Friday, April 08, 2005

SecDef vs. Gens Finale…My gun is bigger than your gun

Thanks for the lively discussion on Part 2. Now get ready to throw the rotten fruit for Part 3.

While all endeavors must modernize to survive, a realistic assessment of current capabilities must be balanced against a desired future condition, which should be driven by need. In the end, this will provide a guide for organization and budgeting.

In the last five years, this type of continual assessment and change has fueled a 50% growth in sales and profits for my current employer. Everything is in play all the time, and these adjustments have made us more flexible and responsive. I suggest that there is plenty of room for change in the services, and resistance to it is not driven by military necessity.

Starting point…budget. At a minimum our budget is eight times higher that that of China’s (
http://64.177.207.201/static/budget/annual/fy05/world.htm ). Simply put, if our current budget cannot fund the capability to defeat the Chinese, then we need to desperately need to change our uniformed leadership…this is a considerable delta above that of our most capable threat. Granted, a significant portion of the monies will go to support combat operations, but there is plenty left, after the president’s special requests, to fuel modernization, recruiting, and training.

What shrinks this budget in terms of capability, is being wedded to old strategies and ideas that may need to be re-thought. How much modernization do we NEED right now? How much delta in weapons capability do we NEED right now? How many traditionally constructed ground divisions or heavy divisions do we NEED right now? Again, the world situation may evolve over time, but these are valid questions to be asked and answered, and structural and force changes may be the key to fitting operational requirements to budget realities.

Next, arms capability. While the rest of the world may be working on modernizing, it is a physical and fiscal impossibility for them to make startling gains in the near future. For example,

“The bulk of China's air force fleet is obsolete. All but a handful of its 4,000 fighters, 400 ground-attack aircraft, and 120 bombers are based on 1950s and 1960s technology. The vast majority of these aircraft are well over a decade old, and many will reach the end of their service lives during the next 10 years and are slated to be retired with only limited numbers of replacement aircraft likely to enter the air force inventory.” Rand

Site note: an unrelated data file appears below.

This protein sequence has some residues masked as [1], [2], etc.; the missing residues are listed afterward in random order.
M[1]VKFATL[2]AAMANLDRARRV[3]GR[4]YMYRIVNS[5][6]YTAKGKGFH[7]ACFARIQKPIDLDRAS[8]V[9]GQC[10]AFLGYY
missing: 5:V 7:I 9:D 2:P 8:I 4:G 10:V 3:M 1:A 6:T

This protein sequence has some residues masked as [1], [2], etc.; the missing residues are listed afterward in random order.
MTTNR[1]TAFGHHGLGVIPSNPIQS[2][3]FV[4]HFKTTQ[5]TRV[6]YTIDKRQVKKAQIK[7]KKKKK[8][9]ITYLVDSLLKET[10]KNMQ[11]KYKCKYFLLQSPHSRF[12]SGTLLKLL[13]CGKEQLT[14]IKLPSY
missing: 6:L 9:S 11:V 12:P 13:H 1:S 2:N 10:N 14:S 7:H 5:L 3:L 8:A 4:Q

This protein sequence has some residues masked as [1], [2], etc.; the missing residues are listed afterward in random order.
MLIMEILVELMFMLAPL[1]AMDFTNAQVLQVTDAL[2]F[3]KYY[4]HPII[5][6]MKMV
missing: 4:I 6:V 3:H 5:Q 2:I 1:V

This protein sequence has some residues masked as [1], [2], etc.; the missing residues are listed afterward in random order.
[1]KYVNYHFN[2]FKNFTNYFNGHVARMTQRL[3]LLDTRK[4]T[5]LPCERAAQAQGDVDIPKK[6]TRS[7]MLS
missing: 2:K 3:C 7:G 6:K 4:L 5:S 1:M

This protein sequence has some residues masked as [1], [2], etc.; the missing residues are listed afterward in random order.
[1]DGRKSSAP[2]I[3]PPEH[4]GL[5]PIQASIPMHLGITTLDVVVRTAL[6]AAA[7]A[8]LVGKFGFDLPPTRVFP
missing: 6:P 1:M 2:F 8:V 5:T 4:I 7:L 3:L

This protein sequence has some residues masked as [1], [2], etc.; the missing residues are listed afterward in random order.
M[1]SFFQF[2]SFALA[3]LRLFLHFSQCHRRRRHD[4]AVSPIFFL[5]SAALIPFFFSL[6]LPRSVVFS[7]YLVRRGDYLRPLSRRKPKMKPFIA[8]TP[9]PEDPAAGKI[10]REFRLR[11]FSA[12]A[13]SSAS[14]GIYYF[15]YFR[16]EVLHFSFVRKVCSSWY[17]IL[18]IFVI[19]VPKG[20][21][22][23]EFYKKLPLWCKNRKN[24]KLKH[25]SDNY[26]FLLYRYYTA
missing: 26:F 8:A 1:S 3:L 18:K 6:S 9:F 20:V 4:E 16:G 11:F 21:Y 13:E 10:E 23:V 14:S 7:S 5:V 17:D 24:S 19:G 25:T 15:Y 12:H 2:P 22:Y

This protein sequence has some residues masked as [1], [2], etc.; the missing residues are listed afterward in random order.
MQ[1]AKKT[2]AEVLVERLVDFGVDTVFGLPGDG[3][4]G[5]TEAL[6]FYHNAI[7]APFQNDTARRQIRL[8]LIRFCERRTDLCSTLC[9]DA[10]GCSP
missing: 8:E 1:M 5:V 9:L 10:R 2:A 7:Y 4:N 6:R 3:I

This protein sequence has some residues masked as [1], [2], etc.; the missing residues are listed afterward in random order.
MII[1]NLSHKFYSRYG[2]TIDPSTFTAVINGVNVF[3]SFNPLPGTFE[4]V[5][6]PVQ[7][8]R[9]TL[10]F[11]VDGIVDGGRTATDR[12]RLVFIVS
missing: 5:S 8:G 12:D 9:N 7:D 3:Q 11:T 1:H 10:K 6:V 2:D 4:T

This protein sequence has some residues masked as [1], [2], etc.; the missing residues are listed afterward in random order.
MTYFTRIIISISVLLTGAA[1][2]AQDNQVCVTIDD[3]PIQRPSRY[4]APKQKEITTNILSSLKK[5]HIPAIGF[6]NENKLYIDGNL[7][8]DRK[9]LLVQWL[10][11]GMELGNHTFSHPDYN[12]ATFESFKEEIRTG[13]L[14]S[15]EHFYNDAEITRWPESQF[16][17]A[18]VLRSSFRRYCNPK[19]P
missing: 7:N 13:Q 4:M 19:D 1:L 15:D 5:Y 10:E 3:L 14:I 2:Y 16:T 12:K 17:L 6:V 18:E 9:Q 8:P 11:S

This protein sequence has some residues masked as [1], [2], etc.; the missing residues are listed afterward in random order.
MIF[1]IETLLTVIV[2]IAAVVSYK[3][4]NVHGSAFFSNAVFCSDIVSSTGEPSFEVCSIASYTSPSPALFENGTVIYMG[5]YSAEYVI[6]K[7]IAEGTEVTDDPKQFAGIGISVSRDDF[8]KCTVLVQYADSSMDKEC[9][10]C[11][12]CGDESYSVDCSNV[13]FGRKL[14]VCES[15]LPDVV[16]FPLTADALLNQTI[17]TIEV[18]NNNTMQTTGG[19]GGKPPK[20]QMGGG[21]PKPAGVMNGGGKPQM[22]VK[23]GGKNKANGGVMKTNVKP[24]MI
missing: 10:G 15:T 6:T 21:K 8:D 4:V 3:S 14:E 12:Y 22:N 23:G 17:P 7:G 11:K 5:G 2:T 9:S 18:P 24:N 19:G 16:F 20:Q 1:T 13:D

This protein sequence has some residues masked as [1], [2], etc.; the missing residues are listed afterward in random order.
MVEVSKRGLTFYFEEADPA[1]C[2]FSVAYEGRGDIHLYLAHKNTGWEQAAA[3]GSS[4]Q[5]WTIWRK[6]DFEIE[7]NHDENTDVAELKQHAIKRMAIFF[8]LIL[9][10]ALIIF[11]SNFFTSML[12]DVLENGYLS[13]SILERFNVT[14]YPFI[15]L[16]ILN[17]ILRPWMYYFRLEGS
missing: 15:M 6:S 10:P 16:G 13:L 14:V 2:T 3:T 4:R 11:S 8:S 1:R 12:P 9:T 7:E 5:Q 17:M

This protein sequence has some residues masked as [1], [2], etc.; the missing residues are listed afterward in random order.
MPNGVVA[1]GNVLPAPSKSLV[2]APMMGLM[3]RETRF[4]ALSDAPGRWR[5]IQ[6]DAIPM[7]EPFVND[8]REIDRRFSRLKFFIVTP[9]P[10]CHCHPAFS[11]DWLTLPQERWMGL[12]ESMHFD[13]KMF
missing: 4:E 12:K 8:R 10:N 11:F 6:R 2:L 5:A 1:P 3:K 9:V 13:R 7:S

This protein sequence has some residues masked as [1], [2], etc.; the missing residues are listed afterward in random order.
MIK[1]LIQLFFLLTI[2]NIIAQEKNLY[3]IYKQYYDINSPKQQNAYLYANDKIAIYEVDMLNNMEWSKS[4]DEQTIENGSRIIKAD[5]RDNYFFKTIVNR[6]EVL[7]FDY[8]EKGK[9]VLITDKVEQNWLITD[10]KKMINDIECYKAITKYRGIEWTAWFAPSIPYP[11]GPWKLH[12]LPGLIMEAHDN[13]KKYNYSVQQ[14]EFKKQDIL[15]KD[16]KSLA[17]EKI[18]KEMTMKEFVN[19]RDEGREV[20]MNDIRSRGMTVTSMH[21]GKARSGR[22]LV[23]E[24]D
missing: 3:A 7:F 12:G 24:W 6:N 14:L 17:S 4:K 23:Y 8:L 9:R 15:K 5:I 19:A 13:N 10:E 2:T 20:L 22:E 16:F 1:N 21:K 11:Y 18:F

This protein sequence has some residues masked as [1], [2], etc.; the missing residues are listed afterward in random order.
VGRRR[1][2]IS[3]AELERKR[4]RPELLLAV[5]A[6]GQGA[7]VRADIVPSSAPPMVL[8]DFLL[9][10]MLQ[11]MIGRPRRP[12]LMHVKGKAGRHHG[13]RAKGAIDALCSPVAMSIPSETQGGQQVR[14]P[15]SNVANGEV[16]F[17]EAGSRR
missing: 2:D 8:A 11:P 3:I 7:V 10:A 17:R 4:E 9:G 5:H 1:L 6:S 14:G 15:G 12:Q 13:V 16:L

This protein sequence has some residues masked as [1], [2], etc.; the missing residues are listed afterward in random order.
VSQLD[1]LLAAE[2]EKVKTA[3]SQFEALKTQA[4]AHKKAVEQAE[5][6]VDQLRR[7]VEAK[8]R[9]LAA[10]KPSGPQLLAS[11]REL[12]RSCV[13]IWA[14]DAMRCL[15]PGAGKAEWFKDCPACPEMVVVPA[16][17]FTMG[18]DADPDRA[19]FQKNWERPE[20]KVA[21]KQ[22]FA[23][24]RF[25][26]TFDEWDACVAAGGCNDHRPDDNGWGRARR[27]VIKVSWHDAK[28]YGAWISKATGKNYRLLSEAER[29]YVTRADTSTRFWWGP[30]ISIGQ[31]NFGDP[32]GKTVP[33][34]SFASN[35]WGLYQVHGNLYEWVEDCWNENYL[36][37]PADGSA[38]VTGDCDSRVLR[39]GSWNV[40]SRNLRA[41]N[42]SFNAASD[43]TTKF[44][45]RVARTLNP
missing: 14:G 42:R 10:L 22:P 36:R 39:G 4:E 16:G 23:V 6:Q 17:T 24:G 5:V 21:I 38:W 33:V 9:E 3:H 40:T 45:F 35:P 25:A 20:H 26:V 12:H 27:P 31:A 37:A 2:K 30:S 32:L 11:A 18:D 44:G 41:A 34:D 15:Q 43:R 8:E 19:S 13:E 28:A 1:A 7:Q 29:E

http://www.rand.org/publications/RB/RB32.html .

Many countries will modernize their air forces or their navies, or their ground forces, but none have a chance of modernizing all three in a manner to become anything more than a regional threat, if that. While the Chinese PLAAF may have 4000 fighters, they will die within minutes if they are launched. The multiple targeting capabilities of our gagillion Cat IV fighters will take them apart. Our navy is also capable of dismantling their naval capability within days. We may sustain some loses, but they will not be dramatic. Each of our services is more than capable of handling their direct counterpart from any country around the globe with their current capabilities. And that holds for the foreseeable future.

Black programs. I have been read into two “black” programs. Of course I will not even hint to what they were, but both were very simple derivatives of existing technologies that GREATLY enhanced the tactical capabilities of the F-18, and if they remain secret, are incredible combat multipliers that will put ANY enemy at a serious disadvantage for a considerable period. I am sure that those are not the only two such programs out there, so there are VERY likely many such programs that lend a very significant combat advantage to our forces, even if the are not widely known at this time.